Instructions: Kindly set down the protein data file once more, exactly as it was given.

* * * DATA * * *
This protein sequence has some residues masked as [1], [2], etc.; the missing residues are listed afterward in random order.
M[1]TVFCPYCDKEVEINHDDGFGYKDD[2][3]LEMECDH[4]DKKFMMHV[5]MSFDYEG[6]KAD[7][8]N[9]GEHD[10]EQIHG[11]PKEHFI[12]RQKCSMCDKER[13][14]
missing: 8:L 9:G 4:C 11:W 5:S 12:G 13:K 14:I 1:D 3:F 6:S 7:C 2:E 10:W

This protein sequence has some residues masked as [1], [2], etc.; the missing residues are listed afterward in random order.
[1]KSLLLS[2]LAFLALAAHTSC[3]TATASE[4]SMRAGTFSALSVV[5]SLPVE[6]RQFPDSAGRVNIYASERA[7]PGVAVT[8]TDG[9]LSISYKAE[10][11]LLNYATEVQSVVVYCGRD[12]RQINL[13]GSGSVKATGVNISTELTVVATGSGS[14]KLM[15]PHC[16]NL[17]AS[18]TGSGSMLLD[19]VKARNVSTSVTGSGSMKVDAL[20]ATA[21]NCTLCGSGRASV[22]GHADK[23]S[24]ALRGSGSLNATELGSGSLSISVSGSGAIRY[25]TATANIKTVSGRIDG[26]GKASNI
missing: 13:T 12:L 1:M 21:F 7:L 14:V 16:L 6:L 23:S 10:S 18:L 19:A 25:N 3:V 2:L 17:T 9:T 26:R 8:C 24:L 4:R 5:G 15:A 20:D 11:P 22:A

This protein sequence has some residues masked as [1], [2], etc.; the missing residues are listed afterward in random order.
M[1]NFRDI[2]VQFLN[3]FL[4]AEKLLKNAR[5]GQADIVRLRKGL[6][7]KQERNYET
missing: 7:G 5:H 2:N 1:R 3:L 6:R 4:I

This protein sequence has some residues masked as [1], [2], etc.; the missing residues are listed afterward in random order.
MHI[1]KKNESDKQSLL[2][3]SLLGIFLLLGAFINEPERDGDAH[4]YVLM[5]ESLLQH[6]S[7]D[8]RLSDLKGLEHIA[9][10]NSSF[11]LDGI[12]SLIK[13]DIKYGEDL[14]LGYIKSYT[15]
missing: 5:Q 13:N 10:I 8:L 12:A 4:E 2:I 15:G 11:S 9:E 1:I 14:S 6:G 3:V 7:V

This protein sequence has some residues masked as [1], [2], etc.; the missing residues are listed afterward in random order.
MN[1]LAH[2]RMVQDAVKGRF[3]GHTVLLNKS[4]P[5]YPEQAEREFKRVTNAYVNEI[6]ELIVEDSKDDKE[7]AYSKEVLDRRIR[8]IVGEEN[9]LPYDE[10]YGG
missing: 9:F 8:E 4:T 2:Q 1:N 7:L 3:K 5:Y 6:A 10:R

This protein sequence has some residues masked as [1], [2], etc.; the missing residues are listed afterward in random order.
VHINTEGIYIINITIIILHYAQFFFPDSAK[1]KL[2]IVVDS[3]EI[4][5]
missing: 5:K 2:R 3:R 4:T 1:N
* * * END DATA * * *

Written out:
This protein sequence has some residues masked as [1], [2], etc.; the missing residues are listed afterward in random order.
M[1]TVFCPYCDKEVEINHDDGFGYKDD[2][3]LEMECDH[4]DKKFMMHV[5]MSFDYEG[6]KAD[7][8]N[9]GEHD[10]EQIHG[11]PKEHFI[12]RQKCSMCDKER[13][14]
missing: 8:L 9:G 4:C 11:W 5:S 12:G 13:K 14:I 1:D 3:F 6:S 7:C 2:E 10:W

This protein sequence has some residues masked as [1], [2], etc.; the missing residues are listed afterward in random order.
[1]KSLLLS[2]LAFLALAAHTSC[3]TATASE[4]SMRAGTFSALSVV[5]SLPVE[6]RQFPDSAGRVNIYASERA[7]PGVAVT[8]TDG[9]LSISYKAE[10][11]LLNYATEVQSVVVYCGRD[12]RQINL[13]GSGSVKATGVNISTELTVVATGSGS[14]KLM[15]PHC[16]NL[17]AS[18]TGSGSMLLD[19]VKARNVSTSVTGSGSMKVDAL[20]ATA[21]NCTLCGSGRASV[22]GHADK[23]S[24]ALRGSGSLNATELGSGSLSISVSGSGAIRY[25]TATANIKTVSGRIDG[26]GKASNI
missing: 13:T 12:L 1:M 21:F 7:L 14:V 16:L 6:L 23:S 10:S 18:L 19:A 25:N 3:V 2:L 17:T 9:T 26:R 8:C 24:L 4:R 5:G 15:A 20:D 11:P 22:A

This protein sequence has some residues masked as [1], [2], etc.; the missing residues are listed afterward in random order.
M[1]NFRDI[2]VQFLN[3]FL[4]AEKLLKNAR[5]GQADIVRLRKGL[6][7]KQERNYET
missing: 7:G 5:H 2:N 1:R 3:L 6:R 4:I

This protein sequence has some residues masked as [1], [2], etc.; the missing residues are listed afterward in random order.
MHI[1]KKNESDKQSLL[2][3]SLLGIFLLLGAFINEPERDGDAH[4]YVLM[5]ESLLQH[6]S[7]D[8]RLSDLKGLEHIA[9][10]NSSF[11]LDGI[12]SLIK[13]DIKYGEDL[14]LGYIKSYT[15]
missing: 5:Q 13:N 10:I 8:L 12:A 4:E 2:I 15:G 11:S 9:E 1:I 14:S 6:G 3:V 7:V

This protein sequence has some residues masked as [1], [2], etc.; the missing residues are listed afterward in random order.
MN[1]LAH[2]RMVQDAVKGRF[3]GHTVLLNKS[4]P[5]YPEQAEREFKRVTNAYVNEI[6]ELIVEDSKDDKE[7]AYSKEVLDRRIR[8]IVGEEN[9]LPYDE[10]YGG
missing: 9:F 8:E 4:T 2:Q 1:N 7:L 3:K 5:Y 6:A 10:R

This protein sequence has some residues masked as [1], [2], etc.; the missing residues are listed afterward in random order.
VHINTEGIYIINITIIILHYAQFFFPDSAK[1]KL[2]IVVDS[3]EI[4][5]
missing: 5:K 2:R 3:R 4:T 1:N